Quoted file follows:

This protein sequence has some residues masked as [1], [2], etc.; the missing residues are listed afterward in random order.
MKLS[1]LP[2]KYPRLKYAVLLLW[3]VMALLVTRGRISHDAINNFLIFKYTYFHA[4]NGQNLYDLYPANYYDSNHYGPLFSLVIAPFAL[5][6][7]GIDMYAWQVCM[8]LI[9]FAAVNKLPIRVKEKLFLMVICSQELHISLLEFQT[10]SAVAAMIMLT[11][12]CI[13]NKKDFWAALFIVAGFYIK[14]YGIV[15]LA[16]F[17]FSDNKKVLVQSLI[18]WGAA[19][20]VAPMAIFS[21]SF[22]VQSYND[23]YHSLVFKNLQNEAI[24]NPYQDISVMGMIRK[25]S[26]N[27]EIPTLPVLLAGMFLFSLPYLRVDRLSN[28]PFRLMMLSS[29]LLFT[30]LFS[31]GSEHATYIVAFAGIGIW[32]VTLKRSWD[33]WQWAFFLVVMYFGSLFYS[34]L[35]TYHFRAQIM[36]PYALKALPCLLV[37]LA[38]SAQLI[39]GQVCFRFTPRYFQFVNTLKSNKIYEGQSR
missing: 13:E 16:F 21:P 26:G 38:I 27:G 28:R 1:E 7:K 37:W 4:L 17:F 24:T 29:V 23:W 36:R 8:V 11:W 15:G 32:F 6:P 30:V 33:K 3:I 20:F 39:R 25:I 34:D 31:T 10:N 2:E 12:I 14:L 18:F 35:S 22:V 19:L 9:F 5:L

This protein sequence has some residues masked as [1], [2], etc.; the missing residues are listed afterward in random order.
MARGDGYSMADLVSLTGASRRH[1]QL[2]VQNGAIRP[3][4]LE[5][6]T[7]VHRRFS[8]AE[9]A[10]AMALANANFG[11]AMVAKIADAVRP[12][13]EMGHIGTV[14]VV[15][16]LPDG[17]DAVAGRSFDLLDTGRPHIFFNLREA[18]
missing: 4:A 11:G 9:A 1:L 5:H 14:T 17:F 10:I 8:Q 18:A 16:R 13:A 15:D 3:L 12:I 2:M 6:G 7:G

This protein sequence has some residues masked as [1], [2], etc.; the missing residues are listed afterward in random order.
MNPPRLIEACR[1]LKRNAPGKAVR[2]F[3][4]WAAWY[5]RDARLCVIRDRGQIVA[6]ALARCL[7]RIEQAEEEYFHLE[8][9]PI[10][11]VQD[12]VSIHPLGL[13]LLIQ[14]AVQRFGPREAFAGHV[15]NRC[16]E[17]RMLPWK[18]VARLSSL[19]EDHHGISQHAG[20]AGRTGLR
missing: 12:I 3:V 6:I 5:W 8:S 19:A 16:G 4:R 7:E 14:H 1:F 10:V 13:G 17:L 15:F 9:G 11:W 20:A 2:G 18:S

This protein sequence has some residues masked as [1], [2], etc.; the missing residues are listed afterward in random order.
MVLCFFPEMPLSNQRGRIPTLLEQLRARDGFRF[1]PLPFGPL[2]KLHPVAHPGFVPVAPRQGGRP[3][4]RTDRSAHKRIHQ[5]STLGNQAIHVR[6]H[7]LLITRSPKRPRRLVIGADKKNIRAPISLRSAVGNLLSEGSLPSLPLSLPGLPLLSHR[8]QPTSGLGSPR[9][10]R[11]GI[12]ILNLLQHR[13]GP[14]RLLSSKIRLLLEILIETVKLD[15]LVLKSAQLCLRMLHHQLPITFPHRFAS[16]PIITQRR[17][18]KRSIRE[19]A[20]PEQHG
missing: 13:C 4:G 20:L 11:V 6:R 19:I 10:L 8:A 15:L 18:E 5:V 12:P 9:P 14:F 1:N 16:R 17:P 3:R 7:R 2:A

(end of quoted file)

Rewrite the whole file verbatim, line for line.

This protein sequence has some residues masked as [1], [2], etc.; the missing residues are listed afterward in random order.
MKLS[1]LP[2]KYPRLKYAVLLLW[3]VMALLVTRGRISHDAINNFLIFKYTYFHA[4]NGQNLYDLYPANYYDSNHYGPLFSLVIAPFAL[5][6][7]GIDMYAWQVCM[8]LI[9]FAAVNKLPIRVKEKLFLMVICSQELHISLLEFQT[10]SAVAAMIMLT[11][12]CI[13]NKKDFWAALFIVAGFYIK[14]YGIV[15]LA[16]F[17]FSDNKKVLVQSLI[18]WGAA[19][20]VAPMAIFS[21]SF[22]VQSYND[23]YHSLVFKNLQNEAI[24]NPYQDISVMGMIRK[25]S[26]N[27]EIPTLPVLLAGMFLFSLPYLRVDRLSN[28]PFRLMMLSS[29]LLFT[30]LFS[31]GSEHATYIVAFAGIGIW[32]VTLKRSWD[33]WQWAFFLVVMYFGSLFYS[34]L[35]TYHFRAQIM[36]PYALKALPCLLV[37]LA[38]SAQLI[39]GQVCFRFTPRYFQFVNTLKSNKIYEGQSR
missing: 13:E 16:F 21:P 26:G 38:I 27:G 28:R 1:E 7:K 37:W 4:L 17:F 24:T 29:V 23:W 36:R 8:V 11:W 15:G 32:F 6:P 30:V 33:K 3:I 20:F 39:R 25:I 34:D 31:T 10:N 2:E 12:I 14:L 18:F 35:S 22:V 19:L 9:F 5:L

This protein sequence has some residues masked as [1], [2], etc.; the missing residues are listed afterward in random order.
MARGDGYSMADLVSLTGASRRH[1]QL[2]VQNGAIRP[3][4]LE[5][6]T[7]VHRRFS[8]AE[9]A[10]AMALANANFG[11]AMVAKIADAVRP[12][13]EMGHIGTV[14]VV[15][16]LPDG[17]DAVAGRSFDLLDTGRPHIFFNLREA[18]
missing: 4:A 11:G 9:A 1:L 5:H 14:T 17:F 10:I 8:Q 18:A 16:R 13:A 15:D 3:L 12:I 2:M 6:G 7:G

This protein sequence has some residues masked as [1], [2], etc.; the missing residues are listed afterward in random order.
MNPPRLIEACR[1]LKRNAPGKAVR[2]F[3][4]WAAWY[5]RDARLCVIRDRGQIVA[6]ALARCL[7]RIEQAEEEYFHLE[8][9]PI[10][11]VQD[12]VSIHPLGL[13]LLIQ[14]AVQRFGPREAFAGHV[15]NRC[16]E[17]RMLPWK[18]VARLSSL[19]EDHHGISQHAG[20]AGRTGLR
missing: 12:I 3:V 6:I 5:W 8:S 19:A 16:G 4:R 7:E 14:H 1:F 10:V 13:G 17:L 15:F 9:G 11:W 20:A 2:G 18:S

This protein sequence has some residues masked as [1], [2], etc.; the missing residues are listed afterward in random order.
MVLCFFPEMPLSNQRGRIPTLLEQLRARDGFRF[1]PLPFGPL[2]KLHPVAHPGFVPVAPRQGGRP[3][4]RTDRSAHKRIHQ[5]STLGNQAIHVR[6]H[7]LLITRSPKRPRRLVIGADKKNIRAPISLRSAVGNLLSEGSLPSLPLSLPGLPLLSHR[8]QPTSGLGSPR[9][10]R[11]GI[12]ILNLLQHR[13]GP[14]RLLSSKIRLLLEILIETVKLD[15]LVLKSAQLCLRMLHHQLPITFPHRFAS[16]PIITQRR[17][18]KRSIRE[19]A[20]PEQHG
missing: 13:C 4:G 20:L 11:V 6:R 19:I 10:L 8:A 15:L 18:E 5:V 12:P 9:P 14:F 1:N 16:R 17:P 3:R 7:R 2:A